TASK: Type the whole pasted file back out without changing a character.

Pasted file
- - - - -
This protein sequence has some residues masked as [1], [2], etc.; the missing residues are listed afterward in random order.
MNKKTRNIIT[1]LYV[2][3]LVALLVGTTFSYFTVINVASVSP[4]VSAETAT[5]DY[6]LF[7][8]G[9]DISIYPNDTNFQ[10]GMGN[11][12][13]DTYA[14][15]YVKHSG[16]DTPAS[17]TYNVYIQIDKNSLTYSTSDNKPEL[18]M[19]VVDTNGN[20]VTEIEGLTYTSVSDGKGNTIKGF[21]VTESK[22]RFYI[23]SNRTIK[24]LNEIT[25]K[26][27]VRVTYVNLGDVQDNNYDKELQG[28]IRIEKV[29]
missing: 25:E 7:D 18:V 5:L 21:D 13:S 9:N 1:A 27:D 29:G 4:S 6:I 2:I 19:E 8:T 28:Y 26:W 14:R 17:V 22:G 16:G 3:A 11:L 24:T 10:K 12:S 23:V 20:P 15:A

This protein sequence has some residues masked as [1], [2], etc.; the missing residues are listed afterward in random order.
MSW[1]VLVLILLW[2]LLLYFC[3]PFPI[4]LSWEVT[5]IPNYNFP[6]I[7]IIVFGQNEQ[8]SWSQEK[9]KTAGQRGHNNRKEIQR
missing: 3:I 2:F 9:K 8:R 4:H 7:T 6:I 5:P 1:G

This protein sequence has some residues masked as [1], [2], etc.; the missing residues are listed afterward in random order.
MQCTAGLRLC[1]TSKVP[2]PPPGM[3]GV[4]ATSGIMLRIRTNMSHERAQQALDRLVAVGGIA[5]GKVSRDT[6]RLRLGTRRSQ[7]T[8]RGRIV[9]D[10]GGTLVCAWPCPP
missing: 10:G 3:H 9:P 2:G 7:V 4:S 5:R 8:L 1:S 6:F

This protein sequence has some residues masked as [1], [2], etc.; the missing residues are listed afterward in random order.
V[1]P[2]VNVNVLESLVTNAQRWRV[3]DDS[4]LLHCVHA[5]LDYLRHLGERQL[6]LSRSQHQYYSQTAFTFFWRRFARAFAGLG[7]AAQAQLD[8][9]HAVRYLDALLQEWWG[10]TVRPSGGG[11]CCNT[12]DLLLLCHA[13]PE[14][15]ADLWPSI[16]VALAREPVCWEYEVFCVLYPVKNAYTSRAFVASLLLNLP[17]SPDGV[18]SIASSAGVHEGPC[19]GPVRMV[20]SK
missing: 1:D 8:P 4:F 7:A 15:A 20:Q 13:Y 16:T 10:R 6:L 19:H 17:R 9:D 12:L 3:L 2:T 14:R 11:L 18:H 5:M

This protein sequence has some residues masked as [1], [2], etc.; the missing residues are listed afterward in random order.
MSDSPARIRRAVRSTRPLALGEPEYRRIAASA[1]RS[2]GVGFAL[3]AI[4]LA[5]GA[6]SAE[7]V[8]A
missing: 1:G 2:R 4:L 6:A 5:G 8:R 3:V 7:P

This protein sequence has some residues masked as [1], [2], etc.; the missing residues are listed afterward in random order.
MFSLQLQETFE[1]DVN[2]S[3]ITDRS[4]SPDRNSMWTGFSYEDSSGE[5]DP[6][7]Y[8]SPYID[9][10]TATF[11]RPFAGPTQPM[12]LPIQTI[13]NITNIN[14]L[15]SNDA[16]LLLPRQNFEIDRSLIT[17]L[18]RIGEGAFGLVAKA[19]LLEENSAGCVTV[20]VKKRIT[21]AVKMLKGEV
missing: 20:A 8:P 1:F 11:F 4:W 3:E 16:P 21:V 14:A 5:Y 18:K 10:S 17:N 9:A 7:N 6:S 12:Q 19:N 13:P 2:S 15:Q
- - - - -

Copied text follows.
This protein sequence has some residues masked as [1], [2], etc.; the missing residues are listed afterward in random order.
MNKKTRNIIT[1]LYV[2][3]LVALLVGTTFSYFTVINVASVSP[4]VSAETAT[5]DY[6]LF[7][8]G[9]DISIYPNDTNFQ[10]GMGN[11][12][13]DTYA[14][15]YVKHSG[16]DTPAS[17]TYNVYIQIDKNSLTYSTSDNKPEL[18]M[19]VVDTNGN[20]VTEIEGLTYTSVSDGKGNTIKGF[21]VTESK[22]RFYI[23]SNRTIK[24]LNEIT[25]K[26][27]VRVTYVNLGDVQDNNYDKELQG[28]IRIEKV[29]
missing: 25:E 7:D 18:V 5:L 21:D 13:S 9:N 1:A 27:D 29:G 4:S 6:I 2:I 19:E 8:T 28:Y 26:W 14:R 17:V 22:G 16:G 3:A 11:L 24:T 10:K 12:S 23:V 20:P 15:A

This protein sequence has some residues masked as [1], [2], etc.; the missing residues are listed afterward in random order.
MSW[1]VLVLILLW[2]LLLYFC[3]PFPI[4]LSWEVT[5]IPNYNFP[6]I[7]IIVFGQNEQ[8]SWSQEK[9]KTAGQRGHNNRKEIQR
missing: 3:I 2:F 9:K 8:R 4:H 7:T 6:I 5:P 1:G

This protein sequence has some residues masked as [1], [2], etc.; the missing residues are listed afterward in random order.
MQCTAGLRLC[1]TSKVP[2]PPPGM[3]GV[4]ATSGIMLRIRTNMSHERAQQALDRLVAVGGIA[5]GKVSRDT[6]RLRLGTRRSQ[7]T[8]RGRIV[9]D[10]GGTLVCAWPCPP
missing: 10:G 3:H 9:P 2:G 7:V 4:S 5:R 8:L 1:S 6:F

This protein sequence has some residues masked as [1], [2], etc.; the missing residues are listed afterward in random order.
V[1]P[2]VNVNVLESLVTNAQRWRV[3]DDS[4]LLHCVHA[5]LDYLRHLGERQL[6]LSRSQHQYYSQTAFTFFWRRFARAFAGLG[7]AAQAQLD[8][9]HAVRYLDALLQEWWG[10]TVRPSGGG[11]CCNT[12]DLLLLCHA[13]PE[14][15]ADLWPSI[16]VALAREPVCWEYEVFCVLYPVKNAYTSRAFVASLLLNLP[17]SPDGV[18]SIASSAGVHEGPC[19]GPVRMV[20]SK
missing: 1:D 8:P 4:F 7:A 15:A 20:Q 13:Y 16:T 10:R 6:L 19:H 17:R 9:D 12:L 3:L 2:T 14:R 11:L 18:H 5:M

This protein sequence has some residues masked as [1], [2], etc.; the missing residues are listed afterward in random order.
MSDSPARIRRAVRSTRPLALGEPEYRRIAASA[1]RS[2]GVGFAL[3]AI[4]LA[5]GA[6]SAE[7]V[8]A
missing: 1:G 2:R 4:L 6:A 5:G 8:R 3:V 7:P

This protein sequence has some residues masked as [1], [2], etc.; the missing residues are listed afterward in random order.
MFSLQLQETFE[1]DVN[2]S[3]ITDRS[4]SPDRNSMWTGFSYEDSSGE[5]DP[6][7]Y[8]SPYID[9][10]TATF[11]RPFAGPTQPM[12]LPIQTI[13]NITNIN[14]L[15]SNDA[16]LLLPRQNFEIDRSLIT[17]L[18]RIGEGAFGLVAKA[19]LLEENSAGCVTV[20]VKKRIT[21]AVKMLKGEV
missing: 20:A 8:P 1:F 11:F 4:W 3:E 16:P 21:V 14:A 5:Y 18:K 10:S 17:N 9:A 7:N 6:S 12:Q 19:N 13:P 2:S 15:Q